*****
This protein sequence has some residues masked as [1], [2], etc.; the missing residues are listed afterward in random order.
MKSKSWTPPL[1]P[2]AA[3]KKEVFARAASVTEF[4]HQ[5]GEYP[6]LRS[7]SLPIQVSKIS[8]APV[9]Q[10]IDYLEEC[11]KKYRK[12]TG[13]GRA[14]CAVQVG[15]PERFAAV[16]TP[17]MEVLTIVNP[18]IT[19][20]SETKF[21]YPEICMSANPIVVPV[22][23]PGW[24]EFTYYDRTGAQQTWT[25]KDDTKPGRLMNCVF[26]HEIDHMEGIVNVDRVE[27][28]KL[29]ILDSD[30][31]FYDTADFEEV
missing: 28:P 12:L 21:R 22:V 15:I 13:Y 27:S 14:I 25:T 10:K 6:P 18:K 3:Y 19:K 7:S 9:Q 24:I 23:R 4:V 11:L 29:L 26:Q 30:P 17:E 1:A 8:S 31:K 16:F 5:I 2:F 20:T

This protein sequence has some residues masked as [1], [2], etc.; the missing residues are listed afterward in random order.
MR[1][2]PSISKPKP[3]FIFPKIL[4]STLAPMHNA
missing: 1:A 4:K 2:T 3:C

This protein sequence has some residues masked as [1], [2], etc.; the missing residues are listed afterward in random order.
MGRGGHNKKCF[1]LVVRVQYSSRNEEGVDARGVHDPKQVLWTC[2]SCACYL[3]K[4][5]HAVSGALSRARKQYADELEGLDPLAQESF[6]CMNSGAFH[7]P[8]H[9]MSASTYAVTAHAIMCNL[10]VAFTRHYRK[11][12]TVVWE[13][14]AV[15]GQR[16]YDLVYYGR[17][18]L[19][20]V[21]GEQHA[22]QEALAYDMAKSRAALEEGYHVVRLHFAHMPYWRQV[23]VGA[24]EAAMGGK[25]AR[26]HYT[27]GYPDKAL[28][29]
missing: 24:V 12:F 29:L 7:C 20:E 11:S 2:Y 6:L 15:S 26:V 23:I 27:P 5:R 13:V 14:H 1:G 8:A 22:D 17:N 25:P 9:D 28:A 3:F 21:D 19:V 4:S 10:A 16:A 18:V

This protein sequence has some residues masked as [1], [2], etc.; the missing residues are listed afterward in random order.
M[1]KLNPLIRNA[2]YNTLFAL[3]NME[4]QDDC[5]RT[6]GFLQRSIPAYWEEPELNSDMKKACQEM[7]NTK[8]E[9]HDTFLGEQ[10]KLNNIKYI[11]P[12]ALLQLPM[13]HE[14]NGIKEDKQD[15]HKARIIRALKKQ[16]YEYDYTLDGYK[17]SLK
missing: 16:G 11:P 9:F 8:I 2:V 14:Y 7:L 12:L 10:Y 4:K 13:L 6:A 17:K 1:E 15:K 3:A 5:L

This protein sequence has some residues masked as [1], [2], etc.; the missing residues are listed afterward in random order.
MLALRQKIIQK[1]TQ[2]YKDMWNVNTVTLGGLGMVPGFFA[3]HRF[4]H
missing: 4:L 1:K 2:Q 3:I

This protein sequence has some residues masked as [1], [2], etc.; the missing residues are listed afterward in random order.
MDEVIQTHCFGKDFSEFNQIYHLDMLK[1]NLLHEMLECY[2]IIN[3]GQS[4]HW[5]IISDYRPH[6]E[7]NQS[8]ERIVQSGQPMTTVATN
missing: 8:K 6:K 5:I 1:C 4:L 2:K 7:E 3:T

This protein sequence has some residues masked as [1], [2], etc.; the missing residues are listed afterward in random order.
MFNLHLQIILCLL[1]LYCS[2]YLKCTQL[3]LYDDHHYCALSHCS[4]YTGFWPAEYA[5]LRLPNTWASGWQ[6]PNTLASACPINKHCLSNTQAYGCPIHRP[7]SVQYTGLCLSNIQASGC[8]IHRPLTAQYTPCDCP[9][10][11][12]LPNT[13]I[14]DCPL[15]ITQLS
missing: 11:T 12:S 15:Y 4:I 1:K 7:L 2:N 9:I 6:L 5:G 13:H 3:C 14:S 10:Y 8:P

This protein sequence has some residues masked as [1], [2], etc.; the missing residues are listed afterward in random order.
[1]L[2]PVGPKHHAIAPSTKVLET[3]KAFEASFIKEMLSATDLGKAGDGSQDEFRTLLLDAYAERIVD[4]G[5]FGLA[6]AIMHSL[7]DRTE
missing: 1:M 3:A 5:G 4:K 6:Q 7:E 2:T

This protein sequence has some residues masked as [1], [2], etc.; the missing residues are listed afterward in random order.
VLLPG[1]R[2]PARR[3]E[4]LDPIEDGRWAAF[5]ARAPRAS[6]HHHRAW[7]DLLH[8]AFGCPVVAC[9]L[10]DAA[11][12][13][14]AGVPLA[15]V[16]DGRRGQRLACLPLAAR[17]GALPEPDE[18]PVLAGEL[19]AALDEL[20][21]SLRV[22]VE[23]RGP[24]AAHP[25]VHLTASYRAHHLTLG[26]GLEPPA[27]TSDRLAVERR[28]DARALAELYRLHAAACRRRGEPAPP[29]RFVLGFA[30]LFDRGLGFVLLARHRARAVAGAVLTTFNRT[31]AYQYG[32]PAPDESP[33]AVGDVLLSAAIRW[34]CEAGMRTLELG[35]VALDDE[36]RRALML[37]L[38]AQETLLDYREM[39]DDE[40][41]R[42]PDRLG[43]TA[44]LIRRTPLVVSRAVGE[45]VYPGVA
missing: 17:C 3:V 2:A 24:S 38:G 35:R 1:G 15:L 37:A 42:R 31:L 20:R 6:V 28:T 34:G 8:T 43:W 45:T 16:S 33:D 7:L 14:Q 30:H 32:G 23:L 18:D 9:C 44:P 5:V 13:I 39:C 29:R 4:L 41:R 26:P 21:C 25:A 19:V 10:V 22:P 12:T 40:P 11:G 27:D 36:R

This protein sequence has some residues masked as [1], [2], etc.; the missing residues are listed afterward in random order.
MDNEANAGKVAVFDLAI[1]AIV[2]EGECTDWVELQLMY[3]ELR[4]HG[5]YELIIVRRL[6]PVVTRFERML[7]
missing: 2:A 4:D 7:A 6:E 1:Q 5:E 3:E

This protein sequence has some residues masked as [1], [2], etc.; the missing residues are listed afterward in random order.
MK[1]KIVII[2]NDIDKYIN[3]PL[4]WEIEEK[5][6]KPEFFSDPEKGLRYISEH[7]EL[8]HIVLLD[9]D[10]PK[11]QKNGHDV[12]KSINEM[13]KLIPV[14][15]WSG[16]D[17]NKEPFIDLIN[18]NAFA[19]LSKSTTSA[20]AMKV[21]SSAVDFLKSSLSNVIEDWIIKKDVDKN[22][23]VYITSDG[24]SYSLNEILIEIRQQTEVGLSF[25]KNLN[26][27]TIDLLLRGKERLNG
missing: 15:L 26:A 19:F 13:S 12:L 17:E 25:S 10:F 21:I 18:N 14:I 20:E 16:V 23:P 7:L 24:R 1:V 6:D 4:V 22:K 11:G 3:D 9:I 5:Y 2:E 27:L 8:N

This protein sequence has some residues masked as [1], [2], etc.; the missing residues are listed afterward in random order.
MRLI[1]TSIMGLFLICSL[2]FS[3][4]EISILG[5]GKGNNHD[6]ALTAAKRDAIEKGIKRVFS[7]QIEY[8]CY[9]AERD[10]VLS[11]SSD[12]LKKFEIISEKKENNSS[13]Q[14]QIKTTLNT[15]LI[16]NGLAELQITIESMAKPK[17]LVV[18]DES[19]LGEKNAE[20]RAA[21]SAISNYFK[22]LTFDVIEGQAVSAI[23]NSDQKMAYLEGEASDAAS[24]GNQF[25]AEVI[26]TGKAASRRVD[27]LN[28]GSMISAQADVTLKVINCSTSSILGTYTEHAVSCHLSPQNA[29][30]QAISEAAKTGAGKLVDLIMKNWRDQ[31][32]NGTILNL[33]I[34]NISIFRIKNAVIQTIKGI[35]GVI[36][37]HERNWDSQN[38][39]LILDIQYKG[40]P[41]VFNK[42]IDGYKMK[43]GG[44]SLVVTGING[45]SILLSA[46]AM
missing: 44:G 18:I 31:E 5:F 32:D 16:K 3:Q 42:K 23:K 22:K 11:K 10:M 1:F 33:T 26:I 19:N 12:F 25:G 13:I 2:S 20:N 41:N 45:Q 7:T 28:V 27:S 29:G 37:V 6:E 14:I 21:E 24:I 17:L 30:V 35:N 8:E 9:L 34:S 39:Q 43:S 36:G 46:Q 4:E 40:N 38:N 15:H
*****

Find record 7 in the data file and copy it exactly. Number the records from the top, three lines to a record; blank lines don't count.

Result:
This protein sequence has some residues masked as [1], [2], etc.; the missing residues are listed afterward in random order.
MFNLHLQIILCLL[1]LYCS[2]YLKCTQL[3]LYDDHHYCALSHCS[4]YTGFWPAEYA[5]LRLPNTWASGWQ[6]PNTLASACPINKHCLSNTQAYGCPIHRP[7]SVQYTGLCLSNIQASGC[8]IHRPLTAQYTPCDCP[9][10][11][12]LPNT[13]I[14]DCPL[15]ITQLS
missing: 11:T 12:S 15:Y 4:I 1:K 7:L 2:N 9:I 6:L 5:G 13:H 3:C 14:S 10:Y 8:P